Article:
Quality of surface is an important aspect affecting both the safety and the performance of at-grade rail-highway crossings. Roughness may increase the risk of crashes for both trains and automobiles. Varying grades in crossing profiles increase the likelihood of high-centered crossing collisions between train and truck [1]. The US DOT Railroad Highway Grade Crossing Handbook [2] suggests that rough surfaces could distract a driver’s attention from oncoming trains and that the unevenness of the crossing could result in a driver losing control of their vehicle resulting in a crash.

No quantitative method currently exists to quickly and economically assess the condition of rail crossings in order to evaluate the long term performance of crossings and set a quantitative trigger for their rehabilitation. The conventional method to measure the surface of quality of crossings is based on expert judgment, whereby crossing surfaces are classified as poor, fair or good after an inspector visits and drives over the crossing. However, actual condition of the crossing could be different from the subjective rating. Poor condition rating crossings may not always present the most cost-effective locations for preventive maintenance to lower overall life-cycle costs. Conventional ratings may derive from driving a passenger car of pickup once over the crossing. Effects of various speed, on various vehicles (suspension), and at various places (laterally) cannot be determined or even estimated except at the smoothest of crossings. A quantifiable and extensible procedure is desired.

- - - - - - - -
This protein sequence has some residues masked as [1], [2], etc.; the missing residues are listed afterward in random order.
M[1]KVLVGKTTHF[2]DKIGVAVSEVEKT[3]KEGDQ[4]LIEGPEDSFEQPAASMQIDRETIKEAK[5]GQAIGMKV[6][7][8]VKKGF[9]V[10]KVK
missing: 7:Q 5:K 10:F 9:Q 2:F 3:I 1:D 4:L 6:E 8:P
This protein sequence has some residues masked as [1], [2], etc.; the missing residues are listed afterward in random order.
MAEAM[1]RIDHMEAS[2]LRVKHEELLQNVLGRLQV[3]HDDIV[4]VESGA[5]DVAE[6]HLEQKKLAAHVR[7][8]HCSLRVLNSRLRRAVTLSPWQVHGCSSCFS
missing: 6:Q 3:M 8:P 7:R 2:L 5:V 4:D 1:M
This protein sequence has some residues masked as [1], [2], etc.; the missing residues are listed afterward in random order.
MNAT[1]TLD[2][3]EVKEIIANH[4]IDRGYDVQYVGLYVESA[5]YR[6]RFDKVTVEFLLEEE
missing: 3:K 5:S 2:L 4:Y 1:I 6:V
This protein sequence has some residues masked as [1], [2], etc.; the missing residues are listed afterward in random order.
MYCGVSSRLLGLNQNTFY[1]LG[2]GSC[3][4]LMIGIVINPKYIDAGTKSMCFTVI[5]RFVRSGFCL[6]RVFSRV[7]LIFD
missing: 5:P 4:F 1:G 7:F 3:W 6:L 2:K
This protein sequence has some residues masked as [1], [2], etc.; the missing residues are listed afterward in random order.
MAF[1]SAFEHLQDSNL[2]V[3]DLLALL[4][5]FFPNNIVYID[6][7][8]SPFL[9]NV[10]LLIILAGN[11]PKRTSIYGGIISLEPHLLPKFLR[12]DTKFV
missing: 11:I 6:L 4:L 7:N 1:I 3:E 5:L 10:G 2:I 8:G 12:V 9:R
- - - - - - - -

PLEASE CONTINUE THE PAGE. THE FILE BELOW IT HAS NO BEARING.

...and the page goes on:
With rapid advances in computer science, 3D sensing and imaging technologies, it seems logical that a cost-effective quantitative method could be developed to determine the need to rehabilitate rail crossings and assess long term performance. Fundamental to the quantification of crossing condition is the acquisition of an accurate 3D surface model of the crossing in its present state. This paper reports on the development of an accurate, low cost and readily deployable sensor capable of rapid collection of this 3D surface. The research is seen as a first step towards automating the crossing inspection process, ultimately leading to the quantification and estimation of future performance of rail crossing.

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